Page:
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CT pulmonary angiogram

  CT pulmonary angiogram (CTPA) is a medical diagnostic test that employs computed tomography to obtain an image of the pulmonary arteries. Its main use is to diagnose pulmonary embolism (PE).[1]


Diagnostic use

Main article: pulmonary embolism

CTPA was introduced in the 1990s as an alternative to ventilation/perfusion scanning, which relies on radionuclide imaging of the blood vessels of the lung. It is regarded as a highly sensitive and specific test for pulmonary embolism.[1]

CTPA is typically only requested if pulmonary embolism is suspected clinically. If the probability of PE is considered low, a blood test called D-dimer may be requested. If this is negative, risk of a PE is considered negligible and CTPA or other scans are generally not performed. Most patients will have undergone a chest X-ray before CTPA is requested.[1]

After initial concern that CTPA would miss smaller emboli, a 2007 study comparing CTPA directly with ventilation/perfusion scanning found that CTPA identified more emboli without decreasing the risk of long-term complications compared to V/Q scanning.[2]


CTPA is generally avoided in pregnancy due to the amount of ionizing radiation required, which may damage the fetus.[3]

CTPA is contraindicated in known or suspected allergy to contrast media or in renal failure (where contrast agents could worsen the renal function).[2]


The best results are obtained using multidetector computed tomography (MDCT) scanners.[4]

An intravenous cannula is required for the administration of the 50-150 ml of radiocontrast. This is injected, usually automatically, by a syringe driver, at a rate of 4 ml/second. Many hospitals use bolus tracking, where the scan commences when the contrast is detected at the level of the proximal pulmonary arteries. If this is done manually, scanning commences about 10-12 seconds after the injection has started. Slices of 1-3 mm are performed are 1-3 mm intervals, depending on the nature of the scanner (single- versus multidetector).[2]

State of the art CT machines can complete a scan in approximately five seconds and it is possible to complete the entire procedure (set-up, injection and scanning) in the space of five minutes.[citation needed]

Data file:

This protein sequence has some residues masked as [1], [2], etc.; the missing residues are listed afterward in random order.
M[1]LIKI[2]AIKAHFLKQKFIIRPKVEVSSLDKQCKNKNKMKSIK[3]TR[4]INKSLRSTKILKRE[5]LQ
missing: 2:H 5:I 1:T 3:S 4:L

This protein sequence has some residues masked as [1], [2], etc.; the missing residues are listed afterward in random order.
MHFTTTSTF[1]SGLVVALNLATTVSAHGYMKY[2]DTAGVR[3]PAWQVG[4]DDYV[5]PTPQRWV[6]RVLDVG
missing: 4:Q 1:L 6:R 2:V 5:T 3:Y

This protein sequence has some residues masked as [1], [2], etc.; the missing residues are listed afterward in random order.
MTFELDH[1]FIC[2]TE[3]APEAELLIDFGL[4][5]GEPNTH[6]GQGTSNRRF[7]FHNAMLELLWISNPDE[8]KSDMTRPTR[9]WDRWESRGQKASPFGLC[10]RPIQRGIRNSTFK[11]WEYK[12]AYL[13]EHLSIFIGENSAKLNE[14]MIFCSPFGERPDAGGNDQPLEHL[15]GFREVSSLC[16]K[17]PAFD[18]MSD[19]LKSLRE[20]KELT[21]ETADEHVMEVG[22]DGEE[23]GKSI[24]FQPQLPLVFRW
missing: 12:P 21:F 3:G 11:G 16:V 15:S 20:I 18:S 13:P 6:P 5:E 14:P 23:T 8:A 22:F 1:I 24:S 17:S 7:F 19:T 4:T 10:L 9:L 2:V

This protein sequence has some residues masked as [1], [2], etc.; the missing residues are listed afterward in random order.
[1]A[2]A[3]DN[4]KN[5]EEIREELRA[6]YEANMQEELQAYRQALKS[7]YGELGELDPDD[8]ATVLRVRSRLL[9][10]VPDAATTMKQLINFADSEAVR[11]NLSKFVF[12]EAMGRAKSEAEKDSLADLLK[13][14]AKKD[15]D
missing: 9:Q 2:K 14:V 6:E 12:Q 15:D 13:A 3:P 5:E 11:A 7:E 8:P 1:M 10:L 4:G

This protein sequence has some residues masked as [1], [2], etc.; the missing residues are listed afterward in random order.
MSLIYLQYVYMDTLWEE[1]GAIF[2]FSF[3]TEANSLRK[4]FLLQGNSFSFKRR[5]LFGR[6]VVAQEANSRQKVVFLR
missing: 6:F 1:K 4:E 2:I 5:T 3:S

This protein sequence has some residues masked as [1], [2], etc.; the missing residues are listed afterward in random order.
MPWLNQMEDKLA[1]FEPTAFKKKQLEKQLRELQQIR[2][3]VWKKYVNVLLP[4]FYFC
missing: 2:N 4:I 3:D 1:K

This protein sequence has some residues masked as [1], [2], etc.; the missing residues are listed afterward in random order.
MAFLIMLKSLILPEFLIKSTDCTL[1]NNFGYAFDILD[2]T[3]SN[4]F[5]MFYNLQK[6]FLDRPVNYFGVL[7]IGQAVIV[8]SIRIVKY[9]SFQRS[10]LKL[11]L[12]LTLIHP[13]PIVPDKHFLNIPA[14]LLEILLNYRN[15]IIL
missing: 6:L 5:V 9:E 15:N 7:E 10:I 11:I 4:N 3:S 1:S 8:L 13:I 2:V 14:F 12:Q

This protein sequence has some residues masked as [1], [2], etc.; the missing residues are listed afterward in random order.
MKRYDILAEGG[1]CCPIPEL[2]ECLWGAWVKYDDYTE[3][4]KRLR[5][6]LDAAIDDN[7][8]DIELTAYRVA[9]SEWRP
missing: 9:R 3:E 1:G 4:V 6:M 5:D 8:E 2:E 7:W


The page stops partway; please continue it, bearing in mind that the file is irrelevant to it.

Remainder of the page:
On CTPA, the pulmonary vessels are filled with contrast, and appear white. Any mass filling defects (embolus or other matter such as fat or amniotic fluid) appears darker. Generally, the scan should be complete before the contrast reaches the left side of the heart and the aorta, which could result in artifacts.[citation needed]


  1. ^ a b c Fedullo PF, Tapson VF (2003). "Clinical practice. The evaluation of suspected pulmonary embolism". N. Engl. J. Med. 349 (13): 1247–56. doi:10.1056/NEJMcp035442. PMID 14507950.
  2. ^ a b c Anderson DR, Kahn SR, Rodger MA et al (2007). "Computed tomographic pulmonary angiography vs ventilation-perfusion lung scanning in patients with suspected pulmonary embolism". JAMA 298 (23): 2743-53.
  3. ^ Scarsbrook AF, Gleeson FV (2007). "Investigating suspected pulmonary embolism in pregnancy". BMJ 334 (7590): 418–9. doi:10.1136/bmj.39071.617257.80. PMID 17322258.
  4. ^ Schoepf UJ, Goldhaber SZ, Costello P (2004). "Spiral computed tomography for acute pulmonary embolism". Circulation 109 (18): 2160–7. doi:10.1161/01.CIR.0000128813.04325.08. PMID 15136509.
This article is licensed under the GNU Free Documentation License. It uses material from the Wikipedia article "CT_pulmonary_angiogram". A list of authors is available in Wikipedia.
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